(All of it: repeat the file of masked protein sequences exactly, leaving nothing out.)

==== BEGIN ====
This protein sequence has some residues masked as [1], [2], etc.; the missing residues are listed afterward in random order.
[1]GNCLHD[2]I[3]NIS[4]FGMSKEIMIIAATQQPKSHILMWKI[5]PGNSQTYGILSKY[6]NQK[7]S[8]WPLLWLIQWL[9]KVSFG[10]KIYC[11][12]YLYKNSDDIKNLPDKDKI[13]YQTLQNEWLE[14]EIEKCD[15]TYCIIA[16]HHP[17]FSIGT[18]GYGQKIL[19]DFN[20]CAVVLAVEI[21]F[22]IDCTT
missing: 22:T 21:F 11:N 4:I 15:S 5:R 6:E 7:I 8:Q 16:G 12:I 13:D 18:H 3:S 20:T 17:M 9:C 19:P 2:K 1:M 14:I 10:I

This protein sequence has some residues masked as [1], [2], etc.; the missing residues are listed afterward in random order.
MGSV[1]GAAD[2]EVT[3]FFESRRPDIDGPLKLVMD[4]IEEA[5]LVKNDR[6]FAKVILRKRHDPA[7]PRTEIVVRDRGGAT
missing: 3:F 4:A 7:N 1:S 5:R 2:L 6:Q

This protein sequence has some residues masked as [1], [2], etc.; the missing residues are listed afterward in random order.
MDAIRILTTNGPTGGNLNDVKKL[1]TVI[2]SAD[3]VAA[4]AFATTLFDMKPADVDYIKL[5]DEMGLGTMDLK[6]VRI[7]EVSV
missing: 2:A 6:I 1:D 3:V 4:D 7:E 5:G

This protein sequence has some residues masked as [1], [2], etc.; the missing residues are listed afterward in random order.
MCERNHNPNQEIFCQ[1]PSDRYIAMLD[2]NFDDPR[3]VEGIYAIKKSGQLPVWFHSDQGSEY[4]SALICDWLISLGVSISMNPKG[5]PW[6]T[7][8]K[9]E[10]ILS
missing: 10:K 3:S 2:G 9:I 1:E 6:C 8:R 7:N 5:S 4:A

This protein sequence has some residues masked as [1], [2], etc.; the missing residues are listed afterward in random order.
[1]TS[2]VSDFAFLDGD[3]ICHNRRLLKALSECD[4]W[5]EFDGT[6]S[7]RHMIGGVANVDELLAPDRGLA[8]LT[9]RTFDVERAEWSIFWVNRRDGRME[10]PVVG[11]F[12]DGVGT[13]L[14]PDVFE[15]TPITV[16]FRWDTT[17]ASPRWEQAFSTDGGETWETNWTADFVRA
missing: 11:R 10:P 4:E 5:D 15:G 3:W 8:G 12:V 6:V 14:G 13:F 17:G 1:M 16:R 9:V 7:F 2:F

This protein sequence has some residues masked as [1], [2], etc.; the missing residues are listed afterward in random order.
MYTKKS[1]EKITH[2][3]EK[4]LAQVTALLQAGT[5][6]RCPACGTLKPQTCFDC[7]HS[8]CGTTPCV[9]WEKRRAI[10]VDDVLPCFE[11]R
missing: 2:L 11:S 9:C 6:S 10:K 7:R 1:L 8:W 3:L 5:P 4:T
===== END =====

This protein sequence has some residues masked as [1], [2], etc.; the missing residues are listed afterward in random order.
[1]GNCLHD[2]I[3]NIS[4]FGMSKEIMIIAATQQPKSHILMWKI[5]PGNSQTYGILSKY[6]NQK[7]S[8]WPLLWLIQWL[9]KVSFG[10]KIYC[11][12]YLYKNSDDIKNLPDKDKI[13]YQTLQNEWLE[14]EIEKCD[15]TYCIIA[16]HHP[17]FSIGT[18]GYGQKIL[19]DFN[20]CAVVLAVEI[21]F[22]IDCTT
missing: 22:T 21:F 11:N 4:I 15:S 5:R 6:E 7:I 8:Q 16:G 12:I 13:D 18:H 3:S 20:T 17:M 9:C 19:P 2:K 1:M 14:I 10:I

This protein sequence has some residues masked as [1], [2], etc.; the missing residues are listed afterward in random order.
MGSV[1]GAAD[2]EVT[3]FFESRRPDIDGPLKLVMD[4]IEEA[5]LVKNDR[6]FAKVILRKRHDPA[7]PRTEIVVRDRGGAT
missing: 3:F 4:A 7:N 1:S 5:R 2:L 6:Q

This protein sequence has some residues masked as [1], [2], etc.; the missing residues are listed afterward in random order.
MDAIRILTTNGPTGGNLNDVKKL[1]TVI[2]SAD[3]VAA[4]AFATTLFDMKPADVDYIKL[5]DEMGLGTMDLK[6]VRI[7]EVSV
missing: 2:A 6:I 1:D 3:V 4:D 7:E 5:G

This protein sequence has some residues masked as [1], [2], etc.; the missing residues are listed afterward in random order.
MCERNHNPNQEIFCQ[1]PSDRYIAMLD[2]NFDDPR[3]VEGIYAIKKSGQLPVWFHSDQGSEY[4]SALICDWLISLGVSISMNPKG[5]PW[6]T[7][8]K[9]E[10]ILS
missing: 10:K 3:S 2:G 9:I 1:E 6:C 8:R 7:N 5:S 4:A

This protein sequence has some residues masked as [1], [2], etc.; the missing residues are listed afterward in random order.
[1]TS[2]VSDFAFLDGD[3]ICHNRRLLKALSECD[4]W[5]EFDGT[6]S[7]RHMIGGVANVDELLAPDRGLA[8]LT[9]RTFDVERAEWSIFWVNRRDGRME[10]PVVG[11]F[12]DGVGT[13]L[14]PDVFE[15]TPITV[16]FRWDTT[17]ASPRWEQAFSTDGGETWETNWTADFVRA
missing: 11:R 10:P 4:E 5:D 15:G 3:W 8:G 12:V 6:V 14:G 13:F 17:G 1:M 16:R 9:V 7:F 2:F

This protein sequence has some residues masked as [1], [2], etc.; the missing residues are listed afterward in random order.
MYTKKS[1]EKITH[2][3]EK[4]LAQVTALLQAGT[5][6]RCPACGTLKPQTCFDC[7]HS[8]CGTTPCV[9]WEKRRAI[10]VDDVLPCFE[11]R
missing: 2:L 11:S 9:C 6:S 10:K 7:R 1:L 8:W 3:L 5:P 4:T